Dear Friends:

The end of last week, Becky and I spent the day in Rome visiting churches full of fantastic artwork.  My daughter Patty flew into Rome the next day, and we spent the day in Rome being tourists before returning to Cortona by train.

Here, I’m standing under the dome in the Pantheon in Rome.  The Pantheon was originally built in 27-25 BC by the magistrate Marcus Agrippa to commemorate the victory of Actium over Antony and Cleopatra, but it burned down in 80 AD.  It was completely reconstructed in 125 AD by Emperor Hadrian and was dedicated to every known god—
pan theos, “all the gods.”  It was consecrated as a Christian Church in 609 AD by Pope Boniface IV, making it the first pagan temple in Rome to be Christianized.

These two magnificent paintings by Caravaggio are in the Church of San Luigi dei Francesi, which was commissioned by Pope Clement VII in 1518 for the French community here. 
San Luigi dei Francesi is the French national church, dedicated to St. Louis IX, King of France.  Construction was halted when Rome was sacked in 1527 and was finally completed in 1589.  When you think that you can see all of these beautiful places for free, it’s no wonder that people come to Italy to study art.

L. to R.:  Becky, me, & Patty.  We’re on top of the Castel Sant’Angelo, with St. Peter’s Basilica in the background.  The Castel Sant’Angelo is a huge fortress in Rome that was built in 139 AD as a mausoleum for Emperor Hadrian.  It has been used for different purposes over its long existence.  It was once a prison, a refuge for the Pope from his enemies, and is now a museum.  A tunnel connects Castel Sant’Angelo to the Vatican.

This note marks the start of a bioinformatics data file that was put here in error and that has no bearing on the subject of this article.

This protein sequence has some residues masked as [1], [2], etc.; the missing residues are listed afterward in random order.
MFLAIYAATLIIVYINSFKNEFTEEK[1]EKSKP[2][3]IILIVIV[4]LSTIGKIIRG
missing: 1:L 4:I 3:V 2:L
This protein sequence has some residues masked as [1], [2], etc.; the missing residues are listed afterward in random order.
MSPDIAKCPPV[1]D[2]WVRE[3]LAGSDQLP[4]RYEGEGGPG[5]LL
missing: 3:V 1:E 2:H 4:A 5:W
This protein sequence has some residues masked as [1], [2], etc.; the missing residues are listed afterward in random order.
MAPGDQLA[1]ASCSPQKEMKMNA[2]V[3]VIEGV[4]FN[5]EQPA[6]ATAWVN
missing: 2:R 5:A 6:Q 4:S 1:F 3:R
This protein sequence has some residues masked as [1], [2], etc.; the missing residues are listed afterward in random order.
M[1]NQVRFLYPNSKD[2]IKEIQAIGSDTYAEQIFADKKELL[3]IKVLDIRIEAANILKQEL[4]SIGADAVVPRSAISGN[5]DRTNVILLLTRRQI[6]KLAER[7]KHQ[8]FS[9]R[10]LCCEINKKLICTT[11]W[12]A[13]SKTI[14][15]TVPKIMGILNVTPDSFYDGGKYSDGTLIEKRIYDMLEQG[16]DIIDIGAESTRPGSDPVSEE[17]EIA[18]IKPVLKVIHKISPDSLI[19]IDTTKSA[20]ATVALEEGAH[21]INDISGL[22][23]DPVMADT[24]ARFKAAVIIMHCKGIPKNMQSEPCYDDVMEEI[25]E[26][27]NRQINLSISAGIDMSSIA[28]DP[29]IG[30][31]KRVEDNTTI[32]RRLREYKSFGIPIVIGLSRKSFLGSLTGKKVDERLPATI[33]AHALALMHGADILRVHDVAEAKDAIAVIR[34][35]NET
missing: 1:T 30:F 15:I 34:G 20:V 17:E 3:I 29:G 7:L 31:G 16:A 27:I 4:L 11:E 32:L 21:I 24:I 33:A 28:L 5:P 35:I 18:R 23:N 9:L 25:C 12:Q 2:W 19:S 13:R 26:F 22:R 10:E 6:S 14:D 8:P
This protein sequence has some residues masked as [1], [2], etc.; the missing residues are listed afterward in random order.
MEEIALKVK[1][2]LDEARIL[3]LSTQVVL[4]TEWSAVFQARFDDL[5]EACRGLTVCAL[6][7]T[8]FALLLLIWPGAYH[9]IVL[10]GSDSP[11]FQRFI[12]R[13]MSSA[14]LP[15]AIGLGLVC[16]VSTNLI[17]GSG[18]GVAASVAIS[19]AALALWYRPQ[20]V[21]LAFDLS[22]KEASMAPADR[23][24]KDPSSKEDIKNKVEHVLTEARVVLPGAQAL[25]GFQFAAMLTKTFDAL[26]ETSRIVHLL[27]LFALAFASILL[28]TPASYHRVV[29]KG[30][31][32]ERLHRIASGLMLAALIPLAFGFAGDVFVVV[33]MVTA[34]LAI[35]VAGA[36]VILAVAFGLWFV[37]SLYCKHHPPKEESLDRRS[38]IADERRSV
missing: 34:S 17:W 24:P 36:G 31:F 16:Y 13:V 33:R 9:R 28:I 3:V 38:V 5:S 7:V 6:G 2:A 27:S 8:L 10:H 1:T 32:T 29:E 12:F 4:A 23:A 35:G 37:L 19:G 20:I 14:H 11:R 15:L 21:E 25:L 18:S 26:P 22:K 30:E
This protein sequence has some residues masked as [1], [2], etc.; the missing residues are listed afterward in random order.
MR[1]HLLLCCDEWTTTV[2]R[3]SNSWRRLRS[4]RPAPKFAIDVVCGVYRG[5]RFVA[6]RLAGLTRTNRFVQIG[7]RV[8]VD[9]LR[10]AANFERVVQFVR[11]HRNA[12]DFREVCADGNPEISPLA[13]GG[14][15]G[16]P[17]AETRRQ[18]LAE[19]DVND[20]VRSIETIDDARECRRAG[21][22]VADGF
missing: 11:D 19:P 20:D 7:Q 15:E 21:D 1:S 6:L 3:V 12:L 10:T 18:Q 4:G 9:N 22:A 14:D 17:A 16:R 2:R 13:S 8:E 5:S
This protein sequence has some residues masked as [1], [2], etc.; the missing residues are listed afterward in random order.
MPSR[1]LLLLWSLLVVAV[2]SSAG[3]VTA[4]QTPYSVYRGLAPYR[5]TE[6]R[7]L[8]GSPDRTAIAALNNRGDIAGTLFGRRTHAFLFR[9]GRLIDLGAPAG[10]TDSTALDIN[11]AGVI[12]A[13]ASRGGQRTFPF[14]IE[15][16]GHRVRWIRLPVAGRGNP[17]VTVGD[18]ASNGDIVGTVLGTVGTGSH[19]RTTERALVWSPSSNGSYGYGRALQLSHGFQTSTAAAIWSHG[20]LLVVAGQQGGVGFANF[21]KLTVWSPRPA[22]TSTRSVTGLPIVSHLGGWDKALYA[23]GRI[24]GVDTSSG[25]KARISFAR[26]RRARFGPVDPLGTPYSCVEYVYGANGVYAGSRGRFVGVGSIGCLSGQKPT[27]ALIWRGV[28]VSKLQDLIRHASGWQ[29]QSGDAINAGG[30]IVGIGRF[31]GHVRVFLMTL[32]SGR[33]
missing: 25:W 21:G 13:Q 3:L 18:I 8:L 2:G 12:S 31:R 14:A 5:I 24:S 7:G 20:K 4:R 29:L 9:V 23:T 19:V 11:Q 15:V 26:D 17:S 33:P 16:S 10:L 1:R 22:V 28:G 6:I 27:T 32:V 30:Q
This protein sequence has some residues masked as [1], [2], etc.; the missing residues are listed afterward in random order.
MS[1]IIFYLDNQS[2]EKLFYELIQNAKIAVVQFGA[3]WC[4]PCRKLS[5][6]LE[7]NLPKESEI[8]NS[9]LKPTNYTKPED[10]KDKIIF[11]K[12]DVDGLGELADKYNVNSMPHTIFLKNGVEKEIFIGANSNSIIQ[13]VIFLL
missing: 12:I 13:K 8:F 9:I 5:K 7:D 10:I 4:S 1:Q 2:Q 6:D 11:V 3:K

This glorious statue of Moses was created by Michelangelo (it was finished in 1545) and is located in the Church of St. Peter in Chains.  The church owes its name to the relic it hosts:  the chains used to fetter St. Peter in his prisons in Jerusalem and in Rome.  We went to see the statue because it was done by Michelangelo, one of our favorite artists (we bow in humility before it).  My house in the Town of Cortona has a painting of it on one wall.  The owner before us painted a mural of the statue on a wall of one of the landings, so we dubbed it “Moses’ Palace”.  Whenever the family comes to Cortona, we keep it free, and they all stay in Moses’ Palace.  It has four bedrooms, is located in the center of Cortona, and dates back to the 1300’s.  I stay at my daughter Becky’s house when I come to visit.

We went to see the necropolis beneath St. Peter’s Basilica and were given a wonderful tour by a guide (a professor at one of the universities in Rome) who was passionate about everything we saw, including what is believed to be the bones of St. Peter, which are located beneath the central alter.

The night after Patty arrived, we had a party in our backyard with some friends from Cortona.

This is my last week in Italy, and I’m so glad that Patty could join us.  We’re having such fun!  Patty and I will fly back to Virginia on September 12, and my next big event will be a show with Berlin Creek Gallery in Berlin, Ohio, September 23-24.

Victorian Splendor, left, and Brightman’s Sleigh Ride, right, will be released as a set at my show with Berlin Creek Gallery, September 23-24.  For more information, please contact the gallery at 330-893-2686.

As we all know, Sunday, September 11, marks the tenth anniversary of the horrific attacks at the World Trade Center, the Pentagon, and the crash of United Flight 93 in Pennsylvania.  We must never forget the lives lost, nor the sacrifices made, nor the lessons learned that day.


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©P. Buckley Moss 2011

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